Who really benefits from our funding?
I recently had the sincere pleasure of attending a live performance by the South West Open Youth Orchestra (SWOYO) as part of BBC Music Day. I had been looking forward to hearing the SWOYO, having heard all about them and their incredible achievements from the team at Open Up Music, one of Nominet Trust’s Social Tech Seed-funded projects.
The SWOYO is the UK’s only disabled-led regional youth orchestra, and they play bespoke Open Musical Instruments (OMI), which they (and other young people with disabilities) have helped to co-design.
Officially, I was a “funder” going to see some of our “beneficiaries” - a site visit of sorts. Unofficially, I was a music lover going to an exciting live performance at Bristol’s Colston Hall! (Appropriate, as the theme of BBC Music Day was “for the love of music”!). I invited my father to join me, as he happens to be visiting from the United States and is himself a great lover of music.
The performance was tremendously moving - and not just because the pieces (one composed by Dr Liz Lane for this occasion) soared - but also because the audience was moved - transported, even, as with all excellent performances. When I spoke to my father after the concert, we realised how much we had benefitted from the performance - perhaps as much (though of course in a different way) as the young musicians themselves.
I asked my father to share his thoughts about the concert:
“Well, to tell the truth, I cried.
That wasn’t entirely surprising because I have to take a big box of Kleenex to the opera. But this was different. The opera composers - those guys are trying to make you cry. The SWOYO wasn’t trying to make me do anything. They were just making beautiful music.
The SWOYO is exactly what its name announces, an orchestra open to all - all levels of physical abilities. The common factor seems to be the desire of each member to produce the most beautiful music possible. The players use a variety of instruments - conventional, modified (for their physical capabilities,) and digitally controlled, and - unless you were determined to keep this unconventional structure in mind - after a few moments you would be caught up in the sounds and rhythms and effects of the music.
This, for me, seemed to be one of the goals of the SWOYO - to allow each member to express the music in his or her soul despite physical limitations. That’s what happens in fact; when you’re listening to the music playing, the physical abilities of the performers - the performers themselves - vanish. You just hear beautiful music.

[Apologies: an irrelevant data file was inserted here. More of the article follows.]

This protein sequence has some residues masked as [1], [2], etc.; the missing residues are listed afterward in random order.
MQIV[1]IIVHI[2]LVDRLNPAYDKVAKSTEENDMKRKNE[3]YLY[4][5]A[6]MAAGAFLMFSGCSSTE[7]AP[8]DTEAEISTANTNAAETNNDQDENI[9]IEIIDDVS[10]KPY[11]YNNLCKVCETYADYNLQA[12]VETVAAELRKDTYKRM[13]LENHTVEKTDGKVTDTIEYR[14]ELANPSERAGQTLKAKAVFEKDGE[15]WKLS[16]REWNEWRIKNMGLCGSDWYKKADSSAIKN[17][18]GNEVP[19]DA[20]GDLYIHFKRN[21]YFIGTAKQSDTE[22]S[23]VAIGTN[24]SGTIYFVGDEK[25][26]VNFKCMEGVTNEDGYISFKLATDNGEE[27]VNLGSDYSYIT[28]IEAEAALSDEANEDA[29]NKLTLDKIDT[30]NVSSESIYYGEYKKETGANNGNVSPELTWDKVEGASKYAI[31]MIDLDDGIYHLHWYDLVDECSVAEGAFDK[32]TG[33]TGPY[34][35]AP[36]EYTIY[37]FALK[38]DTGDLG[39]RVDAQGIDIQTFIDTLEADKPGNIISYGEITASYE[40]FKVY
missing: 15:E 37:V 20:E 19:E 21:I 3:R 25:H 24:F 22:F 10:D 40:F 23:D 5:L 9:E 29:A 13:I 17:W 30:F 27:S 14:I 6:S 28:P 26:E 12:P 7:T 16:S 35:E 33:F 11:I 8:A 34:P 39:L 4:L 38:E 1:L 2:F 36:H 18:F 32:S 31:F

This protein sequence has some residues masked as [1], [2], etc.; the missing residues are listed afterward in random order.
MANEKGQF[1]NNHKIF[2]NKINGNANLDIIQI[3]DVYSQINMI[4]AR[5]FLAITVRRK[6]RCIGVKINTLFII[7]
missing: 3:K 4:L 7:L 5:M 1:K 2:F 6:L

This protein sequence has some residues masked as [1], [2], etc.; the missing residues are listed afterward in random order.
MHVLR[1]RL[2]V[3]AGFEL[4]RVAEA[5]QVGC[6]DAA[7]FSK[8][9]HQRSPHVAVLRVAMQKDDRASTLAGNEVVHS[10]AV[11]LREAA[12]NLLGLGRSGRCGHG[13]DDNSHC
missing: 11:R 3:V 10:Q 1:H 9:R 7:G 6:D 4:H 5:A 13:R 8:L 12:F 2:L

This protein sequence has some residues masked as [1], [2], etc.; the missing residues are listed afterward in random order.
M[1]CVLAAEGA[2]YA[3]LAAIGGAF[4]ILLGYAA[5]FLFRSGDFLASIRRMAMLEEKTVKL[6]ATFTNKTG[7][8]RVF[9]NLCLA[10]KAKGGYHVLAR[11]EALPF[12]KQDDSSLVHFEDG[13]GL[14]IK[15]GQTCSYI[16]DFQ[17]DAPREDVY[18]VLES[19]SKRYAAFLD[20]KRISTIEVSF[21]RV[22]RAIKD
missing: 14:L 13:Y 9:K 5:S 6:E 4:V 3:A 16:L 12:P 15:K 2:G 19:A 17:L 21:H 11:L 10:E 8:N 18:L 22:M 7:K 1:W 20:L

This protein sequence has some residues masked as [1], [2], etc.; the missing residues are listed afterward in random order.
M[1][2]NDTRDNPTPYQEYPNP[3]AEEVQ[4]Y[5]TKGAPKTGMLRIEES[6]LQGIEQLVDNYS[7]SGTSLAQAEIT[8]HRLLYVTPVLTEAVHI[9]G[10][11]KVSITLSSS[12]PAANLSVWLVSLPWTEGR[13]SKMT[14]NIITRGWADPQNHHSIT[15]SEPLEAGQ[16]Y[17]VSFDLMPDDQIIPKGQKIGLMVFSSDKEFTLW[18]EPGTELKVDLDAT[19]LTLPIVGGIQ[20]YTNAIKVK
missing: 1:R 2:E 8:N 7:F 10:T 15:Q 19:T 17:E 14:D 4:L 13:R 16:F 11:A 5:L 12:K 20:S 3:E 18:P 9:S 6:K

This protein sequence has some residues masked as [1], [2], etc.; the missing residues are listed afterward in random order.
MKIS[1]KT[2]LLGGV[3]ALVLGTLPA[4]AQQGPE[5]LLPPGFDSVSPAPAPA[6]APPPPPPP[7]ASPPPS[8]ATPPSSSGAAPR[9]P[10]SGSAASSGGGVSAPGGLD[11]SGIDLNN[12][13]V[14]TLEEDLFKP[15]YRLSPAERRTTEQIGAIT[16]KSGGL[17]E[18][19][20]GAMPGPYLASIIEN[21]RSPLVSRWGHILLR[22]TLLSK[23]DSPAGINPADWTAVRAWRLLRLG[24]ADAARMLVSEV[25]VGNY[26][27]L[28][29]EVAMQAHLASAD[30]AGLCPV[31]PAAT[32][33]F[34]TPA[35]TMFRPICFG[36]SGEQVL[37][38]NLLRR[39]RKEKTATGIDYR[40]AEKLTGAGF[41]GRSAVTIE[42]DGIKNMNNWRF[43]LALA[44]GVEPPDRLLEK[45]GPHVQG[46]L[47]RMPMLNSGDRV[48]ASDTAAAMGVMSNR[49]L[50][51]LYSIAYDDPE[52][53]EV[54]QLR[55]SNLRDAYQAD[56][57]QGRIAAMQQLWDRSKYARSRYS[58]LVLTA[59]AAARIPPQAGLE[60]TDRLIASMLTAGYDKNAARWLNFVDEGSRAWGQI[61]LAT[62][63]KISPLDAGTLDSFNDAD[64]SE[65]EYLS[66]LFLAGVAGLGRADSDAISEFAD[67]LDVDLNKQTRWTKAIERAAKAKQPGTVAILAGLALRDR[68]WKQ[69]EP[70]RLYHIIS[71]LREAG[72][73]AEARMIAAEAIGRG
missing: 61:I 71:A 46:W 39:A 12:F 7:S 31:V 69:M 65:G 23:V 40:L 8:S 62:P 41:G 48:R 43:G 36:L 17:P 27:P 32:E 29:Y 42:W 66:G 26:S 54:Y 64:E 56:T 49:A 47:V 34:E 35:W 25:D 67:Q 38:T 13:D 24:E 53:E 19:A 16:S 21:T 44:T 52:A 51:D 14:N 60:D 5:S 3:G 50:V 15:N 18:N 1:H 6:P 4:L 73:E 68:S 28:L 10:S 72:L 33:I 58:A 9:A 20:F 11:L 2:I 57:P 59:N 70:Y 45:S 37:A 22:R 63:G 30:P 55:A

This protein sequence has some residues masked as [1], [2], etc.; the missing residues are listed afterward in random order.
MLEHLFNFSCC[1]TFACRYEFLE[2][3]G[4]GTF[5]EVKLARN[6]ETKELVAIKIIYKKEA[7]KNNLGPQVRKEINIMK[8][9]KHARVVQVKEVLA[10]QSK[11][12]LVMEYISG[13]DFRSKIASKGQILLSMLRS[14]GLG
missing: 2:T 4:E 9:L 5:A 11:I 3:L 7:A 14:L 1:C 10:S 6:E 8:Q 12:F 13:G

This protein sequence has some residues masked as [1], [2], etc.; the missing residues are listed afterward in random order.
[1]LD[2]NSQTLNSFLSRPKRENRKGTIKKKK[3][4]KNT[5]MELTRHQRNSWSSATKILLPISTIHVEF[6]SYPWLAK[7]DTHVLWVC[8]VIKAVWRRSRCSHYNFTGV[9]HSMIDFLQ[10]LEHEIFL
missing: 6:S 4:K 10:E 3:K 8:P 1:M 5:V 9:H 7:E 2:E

But I mentioned the effects of the music. And this is something that really surprised me. There was an almost palpable joy in the performance; the players and the conductor seemed happy and glad to have this opportunity to perform, and the audience responded in the same way. If I had to give a phrase to it, I would say it was an open community of music lovers. The music was lovely, but this atmosphere made it unique.
From a personal standpoint, I felt fortunate to watch these people doing something for the sheer love of doing it. All that hard work to produce something casually beautiful for the enjoyment of the audience and of the players themselves, too. What the SWOYO does seems like a gift.
It is affirming, from a social tech funder’s perspective, to hear the work that you fund referred to as a “gift” - not to the direct “beneficiaries”, but to the wider world. When I joined Nominet Trust and heard about OpenUp Music, of course I thought of all the young musicians who would benefit from access to adapted musical instruments and the Open Youth Orchestra programme - who would have an outlet for creative, independent expression. But I did not initially think about how much their audiences would benefit - my father, myself, everyone in that concert hall - and all the SWOYO concert goers to come.
When ‘tech for good’ is really good, it can be transcendent. It can be ‘tech for the love of music’. It can be ‘tech for an open community’. The benefits, and beneficiaries, are potentially limitless.
If you’re interested in finding out more about OpenUp Music, visit their website: http://openupmusic.org/
By Annie Radl, and her father, Israel Radl